In 2015 the NAPF Peace Leadership Program extended its reach: from the Durr Lecture Series at Auburn University in Montgomery, Alabama to the United World College in Maastricht, The Netherlands; from Rotary Conference 6670 in the Ohio heartland to the CMM Institute Learning Exchange in Munich, Germany; from big and small cities to eleven states and three foreign countries. NAPF Peace Leadership Director Paul K. Chappell gave more than 53 lectures and reached more than 5,300 people. More than 250 educators, students, and activists attended 13 Peace Leadership workshops.
Special youth events included the UNESCO Model UN Summer Camp in Frederick, Maryland. Campus events ranged from the University of California-Irvine to York College in York, PA, and included campuses such as Tufts University, Georgetown University, American University, the University of Maryland, the University of Iowa, and Northwest Vista College in San Antonio, Texas.
Spiritual communities also sought out Paul Chappell to learn more about the art of waging peace. This included the Archdiocese of Baltimore Social Justice Ministry in Baltimore, Maryland, the Presbyterian Peacemakers Convocation in Stony Point, New York, and the Soka Gakkai (Buddhist) sponsored “Transforming the Human Spirit” exhibit in Tijuana, Mexcio.
Time was also spent at the Dayton International Peace Museum (DIPM) as Paul Chappell’s essay on “Why We Need Peace Heroes” helped to inspire the DIPM’s first Peace Heroes walk. Paul Chappell is now the peace literacy consultant for the DIPM.
For 2016, the Peace Leadership Program will continue to change hearts and minds, with an international youth conference in Hamburg, Germany, trips to Wisconsin, Minnesota, and Oregon, and events in Norfolk, VA (home to numerous navy bases), Boston, Massachusetts, and Huntsville, Alabama. Also planned are more interactions with Rotary Club members, and peace leadership workshops to be held in places such as Portland, Maine, and Detroit, Michigan.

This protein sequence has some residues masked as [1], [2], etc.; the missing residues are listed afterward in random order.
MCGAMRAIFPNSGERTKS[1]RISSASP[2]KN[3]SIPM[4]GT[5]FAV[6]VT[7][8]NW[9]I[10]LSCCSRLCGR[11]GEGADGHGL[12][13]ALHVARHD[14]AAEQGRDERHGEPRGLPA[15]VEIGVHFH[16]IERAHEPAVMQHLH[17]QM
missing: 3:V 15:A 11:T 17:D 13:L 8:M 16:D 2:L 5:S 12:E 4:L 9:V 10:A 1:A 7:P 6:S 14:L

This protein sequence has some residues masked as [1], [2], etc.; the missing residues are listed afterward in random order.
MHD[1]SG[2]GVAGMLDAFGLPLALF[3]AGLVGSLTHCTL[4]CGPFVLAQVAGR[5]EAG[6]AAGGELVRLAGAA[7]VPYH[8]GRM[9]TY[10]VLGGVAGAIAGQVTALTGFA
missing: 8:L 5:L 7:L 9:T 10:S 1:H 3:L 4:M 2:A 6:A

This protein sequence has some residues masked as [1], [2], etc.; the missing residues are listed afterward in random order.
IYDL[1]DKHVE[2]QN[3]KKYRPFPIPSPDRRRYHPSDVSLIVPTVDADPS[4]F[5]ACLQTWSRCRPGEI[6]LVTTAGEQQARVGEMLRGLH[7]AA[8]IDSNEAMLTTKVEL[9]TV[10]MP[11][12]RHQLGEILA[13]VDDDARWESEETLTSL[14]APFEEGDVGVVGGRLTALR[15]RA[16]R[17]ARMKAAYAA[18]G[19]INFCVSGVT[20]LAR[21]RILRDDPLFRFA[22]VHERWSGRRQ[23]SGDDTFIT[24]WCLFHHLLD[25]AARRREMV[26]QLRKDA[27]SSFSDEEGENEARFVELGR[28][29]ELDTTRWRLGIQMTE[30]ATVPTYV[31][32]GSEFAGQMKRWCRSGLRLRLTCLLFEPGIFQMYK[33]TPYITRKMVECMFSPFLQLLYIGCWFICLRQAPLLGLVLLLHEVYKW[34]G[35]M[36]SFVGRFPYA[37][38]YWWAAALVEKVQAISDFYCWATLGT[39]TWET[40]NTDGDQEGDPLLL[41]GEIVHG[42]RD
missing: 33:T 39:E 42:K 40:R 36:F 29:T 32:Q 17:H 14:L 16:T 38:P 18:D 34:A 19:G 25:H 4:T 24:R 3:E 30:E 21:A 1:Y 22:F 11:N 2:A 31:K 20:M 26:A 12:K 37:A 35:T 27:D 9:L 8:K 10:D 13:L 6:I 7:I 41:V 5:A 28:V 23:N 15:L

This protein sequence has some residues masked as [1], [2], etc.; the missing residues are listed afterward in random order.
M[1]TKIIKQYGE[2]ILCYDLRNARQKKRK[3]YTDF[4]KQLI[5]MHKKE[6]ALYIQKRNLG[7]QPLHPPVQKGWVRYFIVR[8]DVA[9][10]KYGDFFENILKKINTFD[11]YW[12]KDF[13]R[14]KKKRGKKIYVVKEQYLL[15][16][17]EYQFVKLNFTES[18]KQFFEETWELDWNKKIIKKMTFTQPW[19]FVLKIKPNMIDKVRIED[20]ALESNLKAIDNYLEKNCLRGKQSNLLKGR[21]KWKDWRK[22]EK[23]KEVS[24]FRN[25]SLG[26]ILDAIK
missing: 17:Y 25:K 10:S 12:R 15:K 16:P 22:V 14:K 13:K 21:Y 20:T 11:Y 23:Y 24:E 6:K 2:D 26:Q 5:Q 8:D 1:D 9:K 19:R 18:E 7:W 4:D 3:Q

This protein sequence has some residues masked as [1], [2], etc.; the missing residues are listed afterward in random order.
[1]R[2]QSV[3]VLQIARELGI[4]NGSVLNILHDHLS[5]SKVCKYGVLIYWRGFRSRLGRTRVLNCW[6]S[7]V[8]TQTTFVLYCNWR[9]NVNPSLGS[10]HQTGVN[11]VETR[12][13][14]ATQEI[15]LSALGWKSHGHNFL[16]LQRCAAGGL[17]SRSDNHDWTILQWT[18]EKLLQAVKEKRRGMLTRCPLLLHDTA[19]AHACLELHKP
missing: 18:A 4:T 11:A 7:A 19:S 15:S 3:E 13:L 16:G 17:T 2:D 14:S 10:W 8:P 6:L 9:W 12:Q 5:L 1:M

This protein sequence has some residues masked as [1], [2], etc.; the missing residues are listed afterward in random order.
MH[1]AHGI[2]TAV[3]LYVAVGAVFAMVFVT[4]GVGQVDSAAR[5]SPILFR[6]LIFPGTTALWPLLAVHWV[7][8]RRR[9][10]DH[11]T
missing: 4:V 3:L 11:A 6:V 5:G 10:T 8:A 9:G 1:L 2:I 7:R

Chappell will give a one day workshop in June 2016 at the International Conference on Conflict Resolution Education at Ohio State University in Columbus, Ohio. He will also work with educators to develop curriculum to bring components of the Peace Leadership Program into a wider range of classrooms.
“Because of nuclear weapons, war, and environmental destruction, if we do not become literate in peace, humanity will not survive. During an era when humanity has the technological capacity to destroy itself, peace literacy means survival literacy. As a child in school I spent many years learning to read and write, but I did not learn peace literacy skills.”
This is the work of the NAPF Peace Leadership Program – transforming how people think—one person at a time.